This month we surveyed hiring managers and HR experts on what they do to minimize risk in the human resources arena. My group of usual suspects included three corporate-level vice presidents for major home builders or developers; two regional HR managers with experience inside and outside our industry; an industry HR consultant; and an industrial psychologist with 20-plus years of testing candidates for a Top 10 home builder. Here's what they had to say about common challenges in HR.
Rodney Hall, Senior Partner, The Talon Group
"More fully define the role you need to fill by including successful outcomes desired. It helps align your objectives with a candidate's experience but can be a tool in performance management and reviews later on. The more specific the examples, the better." — Industry HR consultant
"For growth-oriented companies, don't make a hiring decision based purely on immediate position needs but also the long-term business strategy. This means determining the upside potential of a candidate. Besides the immediate opportunity, does he/she have the potential to grow beyond it? How fast is his/her learning curve? All these things play a critical role in your succession planning." — Vice president of human resources for a national builder
"Recognizing personal hot buttons ... the characteristics you like to see in candidates: could be an engaging communication style, academic pedigrees from top schools, military experience or experience with a name brand competitor. [They're] all worthy considerations, but don't let them sway your objectivity. Let each stand on its own merit as a singular point." — Industrial psychologistManagement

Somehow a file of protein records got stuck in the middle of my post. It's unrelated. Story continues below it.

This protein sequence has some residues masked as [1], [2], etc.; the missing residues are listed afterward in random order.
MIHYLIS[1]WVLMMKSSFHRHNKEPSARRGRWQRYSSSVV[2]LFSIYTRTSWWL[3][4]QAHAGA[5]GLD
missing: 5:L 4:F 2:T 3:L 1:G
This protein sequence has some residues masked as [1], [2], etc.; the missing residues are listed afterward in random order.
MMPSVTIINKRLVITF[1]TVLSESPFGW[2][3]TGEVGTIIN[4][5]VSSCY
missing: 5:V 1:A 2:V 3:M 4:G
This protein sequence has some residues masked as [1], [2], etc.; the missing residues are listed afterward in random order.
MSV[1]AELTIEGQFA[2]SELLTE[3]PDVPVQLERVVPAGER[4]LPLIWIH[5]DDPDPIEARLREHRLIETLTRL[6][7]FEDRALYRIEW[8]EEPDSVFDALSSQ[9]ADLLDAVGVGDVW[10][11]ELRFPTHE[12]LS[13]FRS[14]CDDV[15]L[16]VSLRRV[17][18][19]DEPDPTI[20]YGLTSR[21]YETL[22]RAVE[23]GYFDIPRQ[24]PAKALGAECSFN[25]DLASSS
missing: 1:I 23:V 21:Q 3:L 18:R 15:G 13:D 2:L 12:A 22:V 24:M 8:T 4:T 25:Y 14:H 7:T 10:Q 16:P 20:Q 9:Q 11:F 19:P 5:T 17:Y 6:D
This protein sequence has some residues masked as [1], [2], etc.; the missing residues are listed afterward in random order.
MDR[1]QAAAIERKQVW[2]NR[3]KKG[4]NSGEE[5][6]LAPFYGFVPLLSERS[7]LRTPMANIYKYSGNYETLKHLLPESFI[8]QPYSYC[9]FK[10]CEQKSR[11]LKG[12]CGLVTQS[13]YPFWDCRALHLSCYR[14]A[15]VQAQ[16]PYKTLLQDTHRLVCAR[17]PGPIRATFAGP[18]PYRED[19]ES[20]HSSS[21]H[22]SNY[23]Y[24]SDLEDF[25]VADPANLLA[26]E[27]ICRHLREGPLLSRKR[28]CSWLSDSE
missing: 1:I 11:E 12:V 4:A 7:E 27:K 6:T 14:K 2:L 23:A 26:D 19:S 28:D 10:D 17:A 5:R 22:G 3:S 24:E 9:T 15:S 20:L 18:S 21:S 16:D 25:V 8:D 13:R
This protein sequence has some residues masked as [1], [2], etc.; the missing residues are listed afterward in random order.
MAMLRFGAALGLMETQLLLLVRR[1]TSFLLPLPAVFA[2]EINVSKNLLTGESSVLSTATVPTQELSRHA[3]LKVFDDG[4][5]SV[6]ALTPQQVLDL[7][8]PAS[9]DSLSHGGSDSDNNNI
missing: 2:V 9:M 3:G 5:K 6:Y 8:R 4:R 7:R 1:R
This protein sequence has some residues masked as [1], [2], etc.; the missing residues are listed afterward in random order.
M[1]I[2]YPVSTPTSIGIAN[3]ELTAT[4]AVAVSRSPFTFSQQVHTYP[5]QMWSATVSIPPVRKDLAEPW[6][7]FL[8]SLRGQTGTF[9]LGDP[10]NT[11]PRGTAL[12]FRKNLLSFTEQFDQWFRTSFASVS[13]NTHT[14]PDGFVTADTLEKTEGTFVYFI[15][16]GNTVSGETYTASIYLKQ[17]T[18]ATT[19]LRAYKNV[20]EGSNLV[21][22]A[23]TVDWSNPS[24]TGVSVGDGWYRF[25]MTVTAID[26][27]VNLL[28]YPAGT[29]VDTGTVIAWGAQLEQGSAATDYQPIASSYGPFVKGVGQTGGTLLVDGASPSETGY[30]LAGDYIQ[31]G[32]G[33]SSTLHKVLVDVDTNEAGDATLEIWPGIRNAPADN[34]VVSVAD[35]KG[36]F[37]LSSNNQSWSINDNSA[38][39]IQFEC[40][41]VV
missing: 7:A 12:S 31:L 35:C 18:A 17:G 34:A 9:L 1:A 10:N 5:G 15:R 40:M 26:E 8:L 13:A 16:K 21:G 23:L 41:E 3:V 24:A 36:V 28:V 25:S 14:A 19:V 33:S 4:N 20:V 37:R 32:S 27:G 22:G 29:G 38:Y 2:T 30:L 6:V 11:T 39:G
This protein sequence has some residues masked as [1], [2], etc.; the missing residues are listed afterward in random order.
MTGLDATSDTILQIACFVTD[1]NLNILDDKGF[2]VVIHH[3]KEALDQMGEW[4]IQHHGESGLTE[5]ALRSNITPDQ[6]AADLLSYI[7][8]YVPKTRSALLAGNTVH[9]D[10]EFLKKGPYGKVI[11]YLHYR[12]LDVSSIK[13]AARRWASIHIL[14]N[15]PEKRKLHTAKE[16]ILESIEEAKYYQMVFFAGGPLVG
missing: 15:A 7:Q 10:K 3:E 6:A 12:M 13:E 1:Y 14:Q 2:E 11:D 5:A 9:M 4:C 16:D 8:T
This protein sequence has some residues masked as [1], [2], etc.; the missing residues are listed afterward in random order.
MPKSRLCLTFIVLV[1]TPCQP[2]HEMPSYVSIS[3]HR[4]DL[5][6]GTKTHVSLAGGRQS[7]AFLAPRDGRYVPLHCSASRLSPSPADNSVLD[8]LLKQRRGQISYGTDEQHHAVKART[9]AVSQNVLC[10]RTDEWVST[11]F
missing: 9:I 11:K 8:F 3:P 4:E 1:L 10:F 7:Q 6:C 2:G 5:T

"As an industry, we need to change our mindset as it relates to environmental, safety and health issues, whether it pertains to the trades, customers or employees. We cannot continue to run our business without addressing those issues. We employ and work with many people. We must recognize how these issues affect them. This trickles down to job descriptions; scopes of work; expressed or inferred expectations; and genuine compassion for their well-being." — Vice president of human resources for a national real-estate development firm
"Most of the difficulties we face consist of someone who feels wronged (either intentionally or unintentionally), twisting words and deeds to their favor. We tell our leaders to bring a second management representative into every risk-associated situation ... then clarify often and document the discussion in writing." — Regional HR manager for a national builder
"Companies need to maintain an organizational template, which dictates how many people (by function and type) they need to sustain operations under various conditions, whether it be unit volume, revenue, new market expansions, shutdowns, etc. Although this will always be a 'work in progress,' it provides a logical, non-emotional approach to managing human capital." — Industrial consultant
"No matter how well-documented or how valid, when we terminate, we will often offer a severance package to help the person transition out of the organization. They are not entitled to the extra pay, so we ask for a signed release from any kind of legal entanglement, as a quid pro quo." — Regional HR manager for a national builder
"We strive to exercise the same people skills with our employees as we did when we first recruited them. All too often, companies (as do candidates) show one face when they're interviewing and another once they're hired. Consistent authenticity is a key factor in retention." — HR manager for a regional builder
|Rodney Hall is a senior partner with The Talon Group, a leading executive search firm specializing in the real-estate development and home building industries.